Thursday, January 25, 2007

Romance Novels Can Provide Opportunities for Learning about Adult Loving Relationships

Many of my fellow writers continue to remind me that the primary purpose of a romance novel is to entertain. “It’s an opportunity for escape,” they say. Nonetheless, as a lifetime educator with many years of experience as a psychologist specializing in marriage and couples counseling, I argue that romance novels also can provide opportunities for learning about adult loving relationships.

In my self-help book, Adult Loving Relationships, for example, in the chapter on Relationship Skills and wrote, “My clinical and personal experiences repeatedly have indicated to me that there are three distinct stages of adult loving relationships: (1) the Establishment Stage-- when two individuals are initiating, beginning and starting their relationship; (2) the Maintenance Stage-- when they are continuing, developing, enriching, strengthening and extending their relationship; and (3) the Ending Stage-- when they are reducing, diminishing, transforming and bringing closure to their relationship. I also have found that most people have ‘good’ skills in establishing and beginning adult loving relationships, ‘mediocre’ skills in maintaining and continuing adult loving relationships, and ‘poor’ skills in ending and bringing closure to adult loving relationships.”

In my recently published contemporary romance novel, Fear of Feeling Loved, Marcia and Jack struggle with establishing and enhancing their relationship, and in doing so demonstrate some very good and not-so-good Establishment Stage and Maintenance Stage relationship skills. Likewise, in my previous contemporary romance novel, My Sweetpe: Seven Years and Seven Days, Sheila and Troy struggle with the ending of their marriage and divorce, and in the process demonstrate some very good and not-so-good Ending-Stage relationship skills.

I’m curious about two things: (1) how does what I say about the three stages of stages of relationship skills fit with your experience? And, (2) do you learn about relationships (and yourself) in the process of reading romance novels?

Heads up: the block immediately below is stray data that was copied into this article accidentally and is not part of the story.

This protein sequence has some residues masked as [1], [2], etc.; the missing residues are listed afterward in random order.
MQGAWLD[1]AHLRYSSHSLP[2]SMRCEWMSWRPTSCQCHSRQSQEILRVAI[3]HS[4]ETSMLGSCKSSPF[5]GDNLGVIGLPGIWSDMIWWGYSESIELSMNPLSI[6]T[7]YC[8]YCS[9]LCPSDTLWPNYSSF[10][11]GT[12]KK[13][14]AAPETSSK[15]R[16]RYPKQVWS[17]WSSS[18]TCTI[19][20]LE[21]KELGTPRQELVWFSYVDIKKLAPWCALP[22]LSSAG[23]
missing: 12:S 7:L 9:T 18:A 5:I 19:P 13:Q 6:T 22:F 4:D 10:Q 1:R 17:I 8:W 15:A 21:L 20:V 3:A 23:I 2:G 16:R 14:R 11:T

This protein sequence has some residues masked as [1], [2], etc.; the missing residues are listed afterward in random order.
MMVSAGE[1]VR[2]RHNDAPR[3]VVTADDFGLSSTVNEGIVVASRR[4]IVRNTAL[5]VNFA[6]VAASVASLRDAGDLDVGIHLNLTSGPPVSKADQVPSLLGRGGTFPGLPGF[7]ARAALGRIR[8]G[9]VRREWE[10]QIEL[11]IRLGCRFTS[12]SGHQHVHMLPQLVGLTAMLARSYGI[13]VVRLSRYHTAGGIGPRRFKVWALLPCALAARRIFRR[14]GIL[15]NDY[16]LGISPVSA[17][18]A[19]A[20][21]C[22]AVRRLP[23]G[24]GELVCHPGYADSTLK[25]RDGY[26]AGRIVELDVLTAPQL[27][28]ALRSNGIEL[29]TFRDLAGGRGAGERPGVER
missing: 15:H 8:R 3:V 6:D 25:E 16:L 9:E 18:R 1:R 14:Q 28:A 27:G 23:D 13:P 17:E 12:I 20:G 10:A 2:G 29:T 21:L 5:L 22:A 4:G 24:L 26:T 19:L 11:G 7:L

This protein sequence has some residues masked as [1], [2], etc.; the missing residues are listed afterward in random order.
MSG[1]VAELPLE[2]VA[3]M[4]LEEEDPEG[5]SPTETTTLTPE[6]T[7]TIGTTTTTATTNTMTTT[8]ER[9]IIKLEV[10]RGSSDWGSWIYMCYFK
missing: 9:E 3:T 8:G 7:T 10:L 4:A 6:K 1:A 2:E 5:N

Kelly (Lynn) Parra said...

Hmm, I don't think I personally have learned about relationships from romance novels, but I have put my own view of relationships into my fiction. Relationships are very unique and have many layers as do individuals. So the more complex a character, the more interesting!

Anonymous said...

I just discovered your blog (I think through Kelly Parra, but not sure)... and I love it! This post is great, I've linked to it in my post for today, I hope you don't mind!
I'll be back often!

Dr. Bill Emener said...

Hi Kelly,
Great point(s). I also think most good novels are an extension of the author's "being" (and yes, the more complex the more intriguing). In view of my background, I suspect I focus on relationship issues more than the typical romance writer. One thing is for sure though -- none of the relationship issues in any of my romance novels ever reflects any of the issues with which I struggled in my personal life. (And if you believe that...)
Thanks again,

Dr. Bill Emener said...

Hi Nienke,
I just checked out your blog... nice! I'm going to post a Comment on it too. Nonetheless, I'm delighted that you found my blog... and what a compliment -- you linked mine to yours... Wow! Thank you.
Please know that you have an open invitation to come back any time, and after seeing your blog I hope you'll offer Comments on mine (you have a lot to offer!).
'til next time, thanks!